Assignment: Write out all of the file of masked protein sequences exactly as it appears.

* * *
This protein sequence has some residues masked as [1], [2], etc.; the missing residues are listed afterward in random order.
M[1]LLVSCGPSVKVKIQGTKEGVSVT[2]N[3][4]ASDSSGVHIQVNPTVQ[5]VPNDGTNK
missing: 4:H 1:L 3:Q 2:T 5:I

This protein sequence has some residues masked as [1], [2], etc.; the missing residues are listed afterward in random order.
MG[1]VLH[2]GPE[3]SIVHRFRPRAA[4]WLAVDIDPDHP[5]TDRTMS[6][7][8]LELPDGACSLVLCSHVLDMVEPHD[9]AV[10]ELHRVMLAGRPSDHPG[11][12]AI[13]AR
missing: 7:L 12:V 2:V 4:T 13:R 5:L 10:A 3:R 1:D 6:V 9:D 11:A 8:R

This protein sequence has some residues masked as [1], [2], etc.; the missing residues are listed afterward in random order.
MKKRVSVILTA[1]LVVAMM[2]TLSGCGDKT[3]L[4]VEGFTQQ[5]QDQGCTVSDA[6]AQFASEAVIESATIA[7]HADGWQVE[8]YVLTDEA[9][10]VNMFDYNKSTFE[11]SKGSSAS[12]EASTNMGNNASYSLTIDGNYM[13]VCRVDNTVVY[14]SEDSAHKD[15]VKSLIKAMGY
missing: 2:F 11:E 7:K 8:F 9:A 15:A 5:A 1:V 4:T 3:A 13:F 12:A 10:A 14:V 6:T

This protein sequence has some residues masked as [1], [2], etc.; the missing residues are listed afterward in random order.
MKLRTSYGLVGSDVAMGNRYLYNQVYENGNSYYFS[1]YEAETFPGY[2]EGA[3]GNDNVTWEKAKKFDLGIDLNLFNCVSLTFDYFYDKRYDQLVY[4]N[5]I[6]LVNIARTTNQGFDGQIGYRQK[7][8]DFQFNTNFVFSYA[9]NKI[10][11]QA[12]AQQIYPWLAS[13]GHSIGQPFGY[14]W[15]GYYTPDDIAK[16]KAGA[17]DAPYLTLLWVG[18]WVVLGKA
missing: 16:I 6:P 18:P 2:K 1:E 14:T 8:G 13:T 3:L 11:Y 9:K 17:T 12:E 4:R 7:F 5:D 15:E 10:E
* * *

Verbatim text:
This protein sequence has some residues masked as [1], [2], etc.; the missing residues are listed afterward in random order.
M[1]LLVSCGPSVKVKIQGTKEGVSVT[2]N[3][4]ASDSSGVHIQVNPTVQ[5]VPNDGTNK
missing: 4:H 1:L 3:Q 2:T 5:I

This protein sequence has some residues masked as [1], [2], etc.; the missing residues are listed afterward in random order.
MG[1]VLH[2]GPE[3]SIVHRFRPRAA[4]WLAVDIDPDHP[5]TDRTMS[6][7][8]LELPDGACSLVLCSHVLDMVEPHD[9]AV[10]ELHRVMLAGRPSDHPG[11][12]AI[13]AR
missing: 7:L 12:V 2:V 4:T 13:R 5:L 10:A 3:R 1:D 6:V 9:D 11:A 8:R

This protein sequence has some residues masked as [1], [2], etc.; the missing residues are listed afterward in random order.
MKKRVSVILTA[1]LVVAMM[2]TLSGCGDKT[3]L[4]VEGFTQQ[5]QDQGCTVSDA[6]AQFASEAVIESATIA[7]HADGWQVE[8]YVLTDEA[9][10]VNMFDYNKSTFE[11]SKGSSAS[12]EASTNMGNNASYSLTIDGNYM[13]VCRVDNTVVY[14]SEDSAHKD[15]VKSLIKAMGY
missing: 2:F 11:E 7:K 8:F 9:A 15:A 5:A 1:V 4:T 3:A 13:F 12:A 10:A 14:V 6:T

This protein sequence has some residues masked as [1], [2], etc.; the missing residues are listed afterward in random order.
MKLRTSYGLVGSDVAMGNRYLYNQVYENGNSYYFS[1]YEAETFPGY[2]EGA[3]GNDNVTWEKAKKFDLGIDLNLFNCVSLTFDYFYDKRYDQLVY[4]N[5]I[6]LVNIARTTNQGFDGQIGYRQK[7][8]DFQFNTNFVFSYA[9]NKI[10][11]QA[12]AQQIYPWLAS[13]GHSIGQPFGY[14]W[15]GYYTPDDIAK[16]KAGA[17]DAPYLTLLWVG[18]WVVLGKA
missing: 16:I 6:P 18:P 2:K 1:E 14:T 8:G 13:T 3:L 11:Y 9:K 17:T 12:E 4:R 7:F 5:D 15:E 10:E